CNN – I can appreciate different points of view other than my own. But please don't allow this kind of poorly thought out editorial piece on your site. It's insulting to all of us, Republicans, Democrats, and everyone in between.

    December 7, 2011 at 7:24 am |
  16. Mighty7

    What an absolutely idiotic opinion piece. Only an American right wing religious turd could post such tripe with a straight face.

    December 7, 2011 at 7:20 am |
  17. RedTeam

    I guess you can use the Bible for anything if you get paid enough.

    December 7, 2011 at 7:18 am |
    • Reality

      Mr. Perkins is paid $200,000/yr for mouthing "christian" mumbo jumbo. guidestar.org under Family Research Council.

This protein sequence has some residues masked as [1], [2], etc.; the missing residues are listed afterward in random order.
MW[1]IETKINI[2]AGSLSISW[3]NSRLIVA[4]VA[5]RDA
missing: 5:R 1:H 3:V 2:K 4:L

December 7, 2011 at 7:53 am |
  18. unowhoitsme

    Stupid analogy.

    December 7, 2011 at 7:16 am |
  19. Malfean

    Thank the Almighty that this guy is only giving an OPINION...even if its flat-wrong. I seem to recall a parable about a needle...a camel... a rich man... ring any bells?

    December 7, 2011 at 7:14 am |
  20. Barking Alien

    Yet another attempt to judge what a man born 2000 yrs ago would do today. It is easy to speculate how they would have thought or reacted, however, you can't look through a man's eyes who was born 20 centuries before. Tony Perkins is a plastic religious phony.

    December 7, 2011 at 7:13 am |
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The CNN Belief Blog covers the faith angles of the day's biggest stories, from breaking news to politics to entertainment, fostering a global conversation about the role of religion and belief in readers' lives. It's edited by CNN's Daniel Burke and Eric Marrapodi with daily contributions from CNN's worldwide newsgathering team.